|Michael Safiotti — in jail for marijuana — died after jail workers served him oatmeal containing dairy products, then refused to help him when he had an allergic reaction|
Although marijuana has never killed anyone in history, the marijuana laws have claimed another tragic victim.
Michael Saffioti, 22, who, upon his mother’s advice, had turned himself in to the Lynnwood Police Department after missing a court date, was dead after just one night in the Snohomish County Jail in Washington state, reports Molly Shen of KATU.com. The county could face a lawsuit for ignoring Saffioti’s food allergy.
The young man knew dairy products could kill him; he read labels and carried medication, and suffered severe reactions from just being near dairy protein. His anxiety over the allergy was so severe, in fact, it left him needing medication.
“Ultimately, he found and thought he was better functioning using marijuana,” said his mother, Rose Saffioti, who is a nurse.
But Michael didn’t have a doctor’s recommendation to use cannabis medicinally, which left him vulnerable to prosecution. His marijuana use led to several encounters with law enforcement. After the most recent incident, he and his mother went to the police station, carrying his medical history, after he had missed a court date.
“I wanted Michael held accountable for his legal issues and I insisted on it,” his mother said. “But I didn’t want him to die.”
Michael started having trouble breathing after eating the oatmeal that was served to him in jail. According to other inmates, he begged for help.
The guards accused him of faking it, and allowed him to die in horrible pain. The autopsy found his allergic reaction to milk products contributed to his death.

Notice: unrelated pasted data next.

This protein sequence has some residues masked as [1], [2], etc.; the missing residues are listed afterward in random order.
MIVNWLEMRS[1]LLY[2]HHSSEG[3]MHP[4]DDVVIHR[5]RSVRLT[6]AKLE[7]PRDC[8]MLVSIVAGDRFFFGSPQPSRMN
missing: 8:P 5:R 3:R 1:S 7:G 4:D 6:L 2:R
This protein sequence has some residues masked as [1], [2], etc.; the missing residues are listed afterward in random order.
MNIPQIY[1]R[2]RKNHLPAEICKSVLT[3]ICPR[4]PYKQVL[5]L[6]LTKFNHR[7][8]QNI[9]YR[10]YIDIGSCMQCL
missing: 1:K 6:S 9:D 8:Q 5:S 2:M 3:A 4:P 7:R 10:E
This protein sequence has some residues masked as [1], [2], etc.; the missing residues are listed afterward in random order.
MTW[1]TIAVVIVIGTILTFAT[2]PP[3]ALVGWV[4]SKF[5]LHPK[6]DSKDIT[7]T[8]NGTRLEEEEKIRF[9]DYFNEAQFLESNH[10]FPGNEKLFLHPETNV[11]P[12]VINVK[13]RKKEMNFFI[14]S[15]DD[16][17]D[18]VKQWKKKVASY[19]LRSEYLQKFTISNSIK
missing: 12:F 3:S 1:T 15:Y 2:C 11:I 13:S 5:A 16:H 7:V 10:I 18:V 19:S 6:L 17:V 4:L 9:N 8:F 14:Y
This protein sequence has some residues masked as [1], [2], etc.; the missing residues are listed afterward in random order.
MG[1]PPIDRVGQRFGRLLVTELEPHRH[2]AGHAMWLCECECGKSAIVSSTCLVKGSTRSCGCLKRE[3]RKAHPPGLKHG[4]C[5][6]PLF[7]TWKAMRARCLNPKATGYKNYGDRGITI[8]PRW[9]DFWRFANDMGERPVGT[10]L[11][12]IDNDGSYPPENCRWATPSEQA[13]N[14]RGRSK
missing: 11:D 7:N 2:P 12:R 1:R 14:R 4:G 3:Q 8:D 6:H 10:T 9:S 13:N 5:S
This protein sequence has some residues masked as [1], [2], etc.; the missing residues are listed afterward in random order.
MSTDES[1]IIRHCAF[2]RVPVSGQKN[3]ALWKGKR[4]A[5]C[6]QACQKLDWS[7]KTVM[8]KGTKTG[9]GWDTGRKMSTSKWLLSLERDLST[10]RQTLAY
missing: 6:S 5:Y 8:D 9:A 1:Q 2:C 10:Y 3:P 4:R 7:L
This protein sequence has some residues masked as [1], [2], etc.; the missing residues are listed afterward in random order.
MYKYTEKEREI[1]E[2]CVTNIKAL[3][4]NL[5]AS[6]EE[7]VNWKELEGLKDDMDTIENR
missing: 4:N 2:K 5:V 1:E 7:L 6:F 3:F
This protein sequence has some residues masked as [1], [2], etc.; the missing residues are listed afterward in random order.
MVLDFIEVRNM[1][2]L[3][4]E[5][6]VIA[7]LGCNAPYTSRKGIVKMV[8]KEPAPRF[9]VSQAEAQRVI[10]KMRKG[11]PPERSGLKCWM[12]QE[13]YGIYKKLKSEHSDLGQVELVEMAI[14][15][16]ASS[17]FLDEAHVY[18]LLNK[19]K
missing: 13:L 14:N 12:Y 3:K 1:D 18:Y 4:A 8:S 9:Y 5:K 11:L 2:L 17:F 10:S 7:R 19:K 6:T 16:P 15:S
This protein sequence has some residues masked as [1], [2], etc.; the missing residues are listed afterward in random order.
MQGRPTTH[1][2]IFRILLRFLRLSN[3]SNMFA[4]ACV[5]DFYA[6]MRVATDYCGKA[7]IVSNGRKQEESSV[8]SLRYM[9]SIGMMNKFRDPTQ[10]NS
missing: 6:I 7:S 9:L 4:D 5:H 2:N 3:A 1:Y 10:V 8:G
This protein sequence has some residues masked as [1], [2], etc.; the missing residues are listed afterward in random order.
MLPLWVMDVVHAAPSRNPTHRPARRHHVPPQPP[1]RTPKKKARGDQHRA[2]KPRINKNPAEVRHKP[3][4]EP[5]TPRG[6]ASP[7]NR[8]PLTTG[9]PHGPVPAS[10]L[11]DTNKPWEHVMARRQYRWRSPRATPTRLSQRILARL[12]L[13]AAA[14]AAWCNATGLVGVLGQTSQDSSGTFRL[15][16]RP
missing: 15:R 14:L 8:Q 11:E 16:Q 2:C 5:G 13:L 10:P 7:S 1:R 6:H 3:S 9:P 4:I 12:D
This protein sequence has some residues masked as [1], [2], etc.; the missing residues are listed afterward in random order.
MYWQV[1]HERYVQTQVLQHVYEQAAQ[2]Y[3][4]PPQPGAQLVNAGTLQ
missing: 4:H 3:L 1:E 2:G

“I know there’s a period where he knew he was going to die,” his mother said. “And he trusted me. Everything was supposed to bet set up, that he’d be taken care of.”
“He was scared,” she said, reports The Associated Press. “I said, ‘You are doing the right thing. They are going to take care of you.’ He said, ‘I have a bad feeling that they are not going to take me seriously.’ “
“You can’t get help. You can’t call 911,” said Anne Bremner, an attorney representing the Saffioti family. “You’re at their complete mercy. When the jail’s the one that gives you something that’s going to kill you — that they know is going to kill you — they, at a minimum, have to rescue you. And they didn’t.”
The Snohomish County Sheriff’s Department wouldn’t comment on Saffioti’s death or the potential lawsuit until its “investigation” is complete.
Rose Saffioti said she will sue the county, but that her first goal is to hold someone criminally responsible. Michael’s death is one of six deaths to occur in the same jail since 2010. It’s one of at least two that are resulting in wrongful-death claims against the county.
She and attorney Bremner are encouraging the Snohomish County prosecutor’s office to file involuntary manslaughter charges against jail workers whom they believe should have helped prevent Michael’s death.